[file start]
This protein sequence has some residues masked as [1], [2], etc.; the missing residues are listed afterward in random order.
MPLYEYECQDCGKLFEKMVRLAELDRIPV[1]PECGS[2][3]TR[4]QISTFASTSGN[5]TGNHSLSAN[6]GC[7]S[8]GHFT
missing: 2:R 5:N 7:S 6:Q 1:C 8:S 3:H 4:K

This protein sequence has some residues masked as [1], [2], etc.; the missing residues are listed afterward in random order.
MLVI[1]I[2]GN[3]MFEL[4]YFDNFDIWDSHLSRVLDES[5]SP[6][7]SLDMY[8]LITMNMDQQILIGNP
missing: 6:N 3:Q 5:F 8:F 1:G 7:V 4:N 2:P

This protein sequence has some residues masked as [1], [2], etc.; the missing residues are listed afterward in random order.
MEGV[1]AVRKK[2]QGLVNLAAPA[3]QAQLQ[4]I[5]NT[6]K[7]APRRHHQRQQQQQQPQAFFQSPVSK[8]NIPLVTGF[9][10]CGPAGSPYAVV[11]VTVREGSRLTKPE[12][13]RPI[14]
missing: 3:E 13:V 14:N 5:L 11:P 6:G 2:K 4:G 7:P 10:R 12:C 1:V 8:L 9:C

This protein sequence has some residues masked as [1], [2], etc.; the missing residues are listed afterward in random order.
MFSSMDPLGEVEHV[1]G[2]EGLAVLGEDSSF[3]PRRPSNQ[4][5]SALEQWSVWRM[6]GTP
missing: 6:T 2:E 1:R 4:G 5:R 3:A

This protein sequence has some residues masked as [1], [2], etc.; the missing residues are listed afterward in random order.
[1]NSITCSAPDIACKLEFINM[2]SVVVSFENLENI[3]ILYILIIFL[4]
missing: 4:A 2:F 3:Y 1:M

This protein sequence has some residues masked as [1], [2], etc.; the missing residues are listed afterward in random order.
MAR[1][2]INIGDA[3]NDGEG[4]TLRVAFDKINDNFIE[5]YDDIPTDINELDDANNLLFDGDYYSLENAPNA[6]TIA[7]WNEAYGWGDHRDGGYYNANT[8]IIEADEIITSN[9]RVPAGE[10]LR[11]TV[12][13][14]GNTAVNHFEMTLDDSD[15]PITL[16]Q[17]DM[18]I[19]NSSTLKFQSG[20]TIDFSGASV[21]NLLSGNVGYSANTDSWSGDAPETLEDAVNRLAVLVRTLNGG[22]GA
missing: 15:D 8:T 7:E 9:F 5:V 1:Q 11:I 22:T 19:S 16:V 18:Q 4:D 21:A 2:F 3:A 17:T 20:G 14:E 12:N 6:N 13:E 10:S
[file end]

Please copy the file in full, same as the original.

This protein sequence has some residues masked as [1], [2], etc.; the missing residues are listed afterward in random order.
MPLYEYECQDCGKLFEKMVRLAELDRIPV[1]PECGS[2][3]TR[4]QISTFASTSGN[5]TGNHSLSAN[6]GC[7]S[8]GHFT
missing: 2:R 5:N 7:S 6:Q 1:C 8:S 3:H 4:K

This protein sequence has some residues masked as [1], [2], etc.; the missing residues are listed afterward in random order.
MLVI[1]I[2]GN[3]MFEL[4]YFDNFDIWDSHLSRVLDES[5]SP[6][7]SLDMY[8]LITMNMDQQILIGNP
missing: 6:N 3:Q 5:F 8:F 1:G 7:V 4:N 2:P

This protein sequence has some residues masked as [1], [2], etc.; the missing residues are listed afterward in random order.
MEGV[1]AVRKK[2]QGLVNLAAPA[3]QAQLQ[4]I[5]NT[6]K[7]APRRHHQRQQQQQQPQAFFQSPVSK[8]NIPLVTGF[9][10]CGPAGSPYAVV[11]VTVREGSRLTKPE[12][13]RPI[14]
missing: 3:E 13:V 14:N 5:L 11:P 6:G 2:K 4:G 7:P 10:R 12:C 1:V 8:L 9:C

This protein sequence has some residues masked as [1], [2], etc.; the missing residues are listed afterward in random order.
MFSSMDPLGEVEHV[1]G[2]EGLAVLGEDSSF[3]PRRPSNQ[4][5]SALEQWSVWRM[6]GTP
missing: 6:T 2:E 1:R 4:G 5:R 3:A

This protein sequence has some residues masked as [1], [2], etc.; the missing residues are listed afterward in random order.
[1]NSITCSAPDIACKLEFINM[2]SVVVSFENLENI[3]ILYILIIFL[4]
missing: 4:A 2:F 3:Y 1:M

This protein sequence has some residues masked as [1], [2], etc.; the missing residues are listed afterward in random order.
MAR[1][2]INIGDA[3]NDGEG[4]TLRVAFDKINDNFIE[5]YDDIPTDINELDDANNLLFDGDYYSLENAPNA[6]TIA[7]WNEAYGWGDHRDGGYYNANT[8]IIEADEIITSN[9]RVPAGE[10]LR[11]TV[12][13][14]GNTAVNHFEMTLDDSD[15]PITL[16]Q[17]DM[18]I[19]NSSTLKFQSG[20]TIDFSGASV[21]NLLSGNVGYSANTDSWSGDAPETLEDAVNRLAVLVRTLNGG[22]GA
missing: 15:D 8:T 7:E 9:F 5:V 1:Q 11:I 22:T 19:S 16:V 18:Q 4:D 21:A 2:F 3:A 17:T 20:G 14:E 12:N 6:N 13:E 10:S